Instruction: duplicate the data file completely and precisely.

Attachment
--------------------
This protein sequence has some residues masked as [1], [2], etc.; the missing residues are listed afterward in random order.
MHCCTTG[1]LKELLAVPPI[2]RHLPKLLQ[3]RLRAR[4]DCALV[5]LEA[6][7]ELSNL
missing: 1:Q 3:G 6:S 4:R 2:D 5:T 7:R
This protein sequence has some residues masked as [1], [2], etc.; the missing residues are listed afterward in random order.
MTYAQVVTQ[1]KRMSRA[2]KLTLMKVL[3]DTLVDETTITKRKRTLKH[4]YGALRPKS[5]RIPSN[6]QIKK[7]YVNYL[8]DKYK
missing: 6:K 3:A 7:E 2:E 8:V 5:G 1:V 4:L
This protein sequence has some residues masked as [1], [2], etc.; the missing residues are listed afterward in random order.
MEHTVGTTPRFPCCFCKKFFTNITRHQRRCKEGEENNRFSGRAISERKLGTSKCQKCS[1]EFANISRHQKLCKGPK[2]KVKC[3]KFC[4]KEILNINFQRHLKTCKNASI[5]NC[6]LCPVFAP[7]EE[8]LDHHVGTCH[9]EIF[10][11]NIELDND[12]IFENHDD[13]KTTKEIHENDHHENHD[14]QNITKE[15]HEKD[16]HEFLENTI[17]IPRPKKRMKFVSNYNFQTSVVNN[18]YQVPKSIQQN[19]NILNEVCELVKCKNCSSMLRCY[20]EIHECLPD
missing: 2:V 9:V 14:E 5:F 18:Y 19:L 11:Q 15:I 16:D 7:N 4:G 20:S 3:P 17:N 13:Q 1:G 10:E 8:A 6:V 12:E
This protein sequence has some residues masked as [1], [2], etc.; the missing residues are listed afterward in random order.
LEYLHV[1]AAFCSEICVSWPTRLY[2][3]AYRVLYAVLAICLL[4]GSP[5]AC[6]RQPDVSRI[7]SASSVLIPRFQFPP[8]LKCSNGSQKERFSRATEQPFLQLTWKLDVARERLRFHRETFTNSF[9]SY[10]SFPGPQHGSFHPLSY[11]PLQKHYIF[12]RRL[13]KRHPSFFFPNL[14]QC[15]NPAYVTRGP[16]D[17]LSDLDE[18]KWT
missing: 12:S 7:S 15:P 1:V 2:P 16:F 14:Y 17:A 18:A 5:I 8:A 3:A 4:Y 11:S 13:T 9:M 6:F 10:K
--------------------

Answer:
This protein sequence has some residues masked as [1], [2], etc.; the missing residues are listed afterward in random order.
MHCCTTG[1]LKELLAVPPI[2]RHLPKLLQ[3]RLRAR[4]DCALV[5]LEA[6][7]ELSNL
missing: 1:Q 3:G 6:S 4:R 2:D 5:T 7:R
This protein sequence has some residues masked as [1], [2], etc.; the missing residues are listed afterward in random order.
MTYAQVVTQ[1]KRMSRA[2]KLTLMKVL[3]DTLVDETTITKRKRTLKH[4]YGALRPKS[5]RIPSN[6]QIKK[7]YVNYL[8]DKYK
missing: 6:K 3:A 7:E 2:E 8:V 5:G 1:V 4:L
This protein sequence has some residues masked as [1], [2], etc.; the missing residues are listed afterward in random order.
MEHTVGTTPRFPCCFCKKFFTNITRHQRRCKEGEENNRFSGRAISERKLGTSKCQKCS[1]EFANISRHQKLCKGPK[2]KVKC[3]KFC[4]KEILNINFQRHLKTCKNASI[5]NC[6]LCPVFAP[7]EE[8]LDHHVGTCH[9]EIF[10][11]NIELDND[12]IFENHDD[13]KTTKEIHENDHHENHD[14]QNITKE[15]HEKD[16]HEFLENTI[17]IPRPKKRMKFVSNYNFQTSVVNN[18]YQVPKSIQQN[19]NILNEVCELVKCKNCSSMLRCY[20]EIHECLPD
missing: 2:V 9:V 14:E 5:F 18:Y 19:L 11:Q 15:I 16:D 7:N 4:G 20:S 3:P 17:N 13:Q 1:G 10:E 8:A 6:V 12:E
This protein sequence has some residues masked as [1], [2], etc.; the missing residues are listed afterward in random order.
LEYLHV[1]AAFCSEICVSWPTRLY[2][3]AYRVLYAVLAICLL[4]GSP[5]AC[6]RQPDVSRI[7]SASSVLIPRFQFPP[8]LKCSNGSQKERFSRATEQPFLQLTWKLDVARERLRFHRETFTNSF[9]SY[10]SFPGPQHGSFHPLSY[11]PLQKHYIF[12]RRL[13]KRHPSFFFPNL[14]QC[15]NPAYVTRGP[16]D[17]LSDLDE[18]KWT
missing: 12:S 7:S 15:P 1:V 2:P 16:F 14:Y 17:A 18:A 5:I 8:A 3:A 4:Y 11:S 13:T 9:M 6:F 10:K